India v West Indies, World T20, Group 2, Mirpur March 23, 2014

Bowlers give India easy win


India 130 for 3 (Rohit 62*, Kohli 54) beat West Indies 129 for 7 (Gayle 34, Jadeja 3-48, Mishra 2-18, Bhuvneshwar 0-3) by 7 wickets
Scorecard and ball-by-ball details

West Indies have been in Bangladesh for a week, but they still looked jetlagged in a bizarre innings of 129 for 7, which set up another comprehensive win for India, who were excellent with the ball. From the moment Bhuvneshwar Kumar surprised Dwayne Smith with a first over full of outswingers, West Indies sleepwalked through most of their innings, failing to make India pay for some sloppy fielding. India will be only mildly annoyed with that because of the stupendous work done by their bowlers.

Bhuvneshwar set the template with the most economical figures in Twenty20 internationals - 3-0-3-0, Shami kept the pressure up at the other end, R Ashwin bowled out pretty early to make sure that pressure pushed West Indies to the breaking point, and then Amit Mishra applied the coup de grâce with the wickets of Marlon Samuels and Dwayne Bravo off successive deliveries.

Without taking away from how well India bowled, it was an incredibly passive effort from West Indies. Despite a generous helping of extras, West Indies were 46 for 1 after 10 overs, Chris Gayle's 34 off 33 was his slowest 30-or-more-ball knock, Dwayne Smith prodded and fumbled around for 11 off 29, and the rest crumbled under the pressure of needing more than 100 in the last 10 to even be competitive when the dew would come in. All this despite two dropped catches: Gayle on 0 and 19.

There was something special about India's bowling at the top, especially Bhuvneshwar. Every time he bowled full to Smith, he looked like he would get a wicket. In the lead-up to the match, Suresh Raina had spoken about how West Indies struggle to get the runs when the big sixes are not forthcoming. Darren Sammy said, okay stop us hitting the sixes. Only six sixes were hit in the innings, and the singles were miserably low.

When those sixes were hit, as Gayle did as soon as legspinner Mishra was introduced, it involved a huge risk. Be that as it may, when you are 24 after six overs, with your partner struggling to get bat on ball, you are under the pressure to take those risks. The first one brought Gayle a six, but Mishra's wrong'un next ball should have had him. Yuvraj Singh joined Ashwin as Gayle's benefactor, but an extended spell of disciplined bowling from Ashwin - overs 6, 8, 10 and 12 for 24 runs - made sure Gayle didn't benefit much at all.

With no bad balls on offer, both Gayle and Marlon Samuels were handcuffed. The two are the last pair you want in the middle when you are hoping for quick running because boundaries are not available. Quite a few twos were turned into ones before Gayle was run out not even trying to make it to the striker's end. Dhoni could have gone off and finished his media interviews and come back to take the bails off; Gayle would still have not made it. At 62 for 2 in 13 overs, with Samuels struggling, they may as well have finished the interviews then.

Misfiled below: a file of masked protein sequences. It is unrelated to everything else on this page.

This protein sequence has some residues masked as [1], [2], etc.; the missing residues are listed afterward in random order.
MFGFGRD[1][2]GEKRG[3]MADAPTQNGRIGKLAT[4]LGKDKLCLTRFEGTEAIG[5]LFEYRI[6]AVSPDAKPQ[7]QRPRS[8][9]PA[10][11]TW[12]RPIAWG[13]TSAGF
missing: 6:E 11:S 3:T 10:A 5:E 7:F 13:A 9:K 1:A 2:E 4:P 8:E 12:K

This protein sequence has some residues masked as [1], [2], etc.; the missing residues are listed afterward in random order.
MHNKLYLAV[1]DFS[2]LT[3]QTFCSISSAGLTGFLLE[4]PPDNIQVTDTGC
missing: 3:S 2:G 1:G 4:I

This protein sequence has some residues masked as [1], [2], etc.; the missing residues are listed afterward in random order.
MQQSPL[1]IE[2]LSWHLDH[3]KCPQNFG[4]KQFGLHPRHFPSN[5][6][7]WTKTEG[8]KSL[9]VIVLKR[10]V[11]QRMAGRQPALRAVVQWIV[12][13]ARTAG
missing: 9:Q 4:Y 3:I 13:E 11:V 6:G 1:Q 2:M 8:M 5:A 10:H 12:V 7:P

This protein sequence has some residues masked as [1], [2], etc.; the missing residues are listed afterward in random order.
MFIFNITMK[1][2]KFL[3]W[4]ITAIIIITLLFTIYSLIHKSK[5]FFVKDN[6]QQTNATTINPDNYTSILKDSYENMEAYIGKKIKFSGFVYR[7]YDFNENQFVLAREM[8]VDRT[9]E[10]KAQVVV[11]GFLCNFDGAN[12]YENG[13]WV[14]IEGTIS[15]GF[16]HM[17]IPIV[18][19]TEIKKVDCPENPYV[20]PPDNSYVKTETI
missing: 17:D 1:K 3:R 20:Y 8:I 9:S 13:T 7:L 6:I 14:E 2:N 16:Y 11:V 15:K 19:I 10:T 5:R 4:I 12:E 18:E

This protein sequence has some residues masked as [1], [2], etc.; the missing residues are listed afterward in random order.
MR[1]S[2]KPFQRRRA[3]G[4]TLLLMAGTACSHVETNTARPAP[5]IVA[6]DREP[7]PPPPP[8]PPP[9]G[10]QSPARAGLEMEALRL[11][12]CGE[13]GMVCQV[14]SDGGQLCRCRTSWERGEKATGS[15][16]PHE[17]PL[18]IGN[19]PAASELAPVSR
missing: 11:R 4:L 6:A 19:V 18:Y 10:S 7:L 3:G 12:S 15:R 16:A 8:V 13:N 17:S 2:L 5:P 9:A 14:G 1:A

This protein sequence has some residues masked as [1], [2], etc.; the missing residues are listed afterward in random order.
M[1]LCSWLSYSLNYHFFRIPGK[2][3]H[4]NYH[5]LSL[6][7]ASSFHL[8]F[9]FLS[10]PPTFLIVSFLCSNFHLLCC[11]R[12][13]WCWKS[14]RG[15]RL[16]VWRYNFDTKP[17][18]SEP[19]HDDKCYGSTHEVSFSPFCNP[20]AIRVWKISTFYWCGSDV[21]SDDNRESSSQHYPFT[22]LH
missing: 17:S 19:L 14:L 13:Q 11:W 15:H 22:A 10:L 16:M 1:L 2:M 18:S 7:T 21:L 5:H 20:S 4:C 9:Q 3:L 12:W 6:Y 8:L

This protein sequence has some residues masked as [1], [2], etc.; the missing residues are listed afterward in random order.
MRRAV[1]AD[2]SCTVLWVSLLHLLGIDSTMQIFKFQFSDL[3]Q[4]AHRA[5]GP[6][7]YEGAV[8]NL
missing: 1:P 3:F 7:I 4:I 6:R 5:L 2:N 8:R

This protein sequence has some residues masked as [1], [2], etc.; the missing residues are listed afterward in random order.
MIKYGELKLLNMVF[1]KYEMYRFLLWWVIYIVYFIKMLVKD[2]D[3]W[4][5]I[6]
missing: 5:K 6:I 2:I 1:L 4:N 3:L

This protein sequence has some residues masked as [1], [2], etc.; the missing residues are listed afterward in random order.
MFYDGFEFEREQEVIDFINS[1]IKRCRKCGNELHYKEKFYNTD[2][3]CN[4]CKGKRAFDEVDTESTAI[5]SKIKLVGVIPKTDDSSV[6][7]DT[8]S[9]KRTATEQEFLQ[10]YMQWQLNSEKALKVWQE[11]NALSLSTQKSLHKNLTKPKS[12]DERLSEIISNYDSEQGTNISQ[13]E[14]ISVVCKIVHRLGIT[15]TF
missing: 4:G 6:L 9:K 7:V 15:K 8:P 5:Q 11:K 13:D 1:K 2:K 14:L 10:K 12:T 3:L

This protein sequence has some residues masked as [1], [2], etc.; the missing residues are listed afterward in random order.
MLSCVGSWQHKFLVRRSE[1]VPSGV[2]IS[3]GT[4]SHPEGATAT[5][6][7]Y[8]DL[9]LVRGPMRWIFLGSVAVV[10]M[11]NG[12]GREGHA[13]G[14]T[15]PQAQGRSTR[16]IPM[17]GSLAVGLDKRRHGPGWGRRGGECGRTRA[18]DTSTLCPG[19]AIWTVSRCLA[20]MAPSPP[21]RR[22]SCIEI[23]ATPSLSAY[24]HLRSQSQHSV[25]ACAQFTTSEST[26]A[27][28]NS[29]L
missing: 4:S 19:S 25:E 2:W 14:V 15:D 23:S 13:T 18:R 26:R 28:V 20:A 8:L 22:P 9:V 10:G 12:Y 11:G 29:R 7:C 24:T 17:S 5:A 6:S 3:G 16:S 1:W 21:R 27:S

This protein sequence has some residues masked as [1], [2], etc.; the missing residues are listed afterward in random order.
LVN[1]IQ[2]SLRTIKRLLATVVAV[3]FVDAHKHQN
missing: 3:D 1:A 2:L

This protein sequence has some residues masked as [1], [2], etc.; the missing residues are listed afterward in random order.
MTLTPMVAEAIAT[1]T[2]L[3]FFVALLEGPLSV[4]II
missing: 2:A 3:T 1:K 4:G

Mishra put paid to all hopes of a Colombo-final-like comeback with a sharp legbreak that provided his captain his 127th stumping in all international cricket. Nobody has more. Bravo was next beaten comprehensively by the googly, and the game was practically over.

Some indiscipline from India towards the end took West Indies to 129, and despite a poorly called lbw of Shikhar Dhawan, this wasn't going to challenge India. Virat Kohli and Rohit Sharma saw India through with calm half-centuries, even though a struggling Yuvraj Singh manufactured some late drama. The only thing missing on another satisfying night for India was a push for a big net run-rate boost. If they play like they have been playing, they might not even need to think of the net run-rate.

Sidharth Monga is an assistant editor at ESPNcricinfo

Comments have now been closed for this article

  • Android on March 25, 2014, 18:09 GMT

    India unfortunately will finish their last game against Australia on the 28th while the rest of the Teams finish theirs on the 30th. This gives them a clear advantage to tweak their performance to meet the target NRR just like Holland did against Ireland. Australia will be facing Bangladesh and the Aussies will believe they can dominate proceedings to manipulate the NRR. Even more interesting is the last game between two unpredictable teams i.e. Pakistan and West Indies and NRR may also come into play here where a win may simply not be good enough. India once again find themselves vulnerable to the NRR.

  • Android on March 25, 2014, 18:02 GMT

    I am having this sinking feeling that the NRR is going to bite us in the back. Only wins against Australia and Bangladesh is going to guarantee us a spot in the SF.

  • Android on March 25, 2014, 17:44 GMT

    this is very low score in t20 but India took more time than others

  • Wasiuddin on March 25, 2014, 7:05 GMT